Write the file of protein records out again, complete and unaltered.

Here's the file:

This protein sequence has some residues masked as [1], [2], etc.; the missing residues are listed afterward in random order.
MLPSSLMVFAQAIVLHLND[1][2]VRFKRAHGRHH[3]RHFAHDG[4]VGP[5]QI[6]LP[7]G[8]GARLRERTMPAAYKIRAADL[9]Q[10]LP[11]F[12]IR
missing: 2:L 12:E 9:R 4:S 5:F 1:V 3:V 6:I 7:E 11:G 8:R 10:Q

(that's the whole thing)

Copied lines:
This protein sequence has some residues masked as [1], [2], etc.; the missing residues are listed afterward in random order.
MLPSSLMVFAQAIVLHLND[1][2]VRFKRAHGRHH[3]RHFAHDG[4]VGP[5]QI[6]LP[7]G[8]GARLRERTMPAAYKIRAADL[9]Q[10]LP[11]F[12]IR
missing: 2:L 12:E 9:R 4:S 5:F 1:V 3:V 6:I 7:E 11:G 8:R 10:Q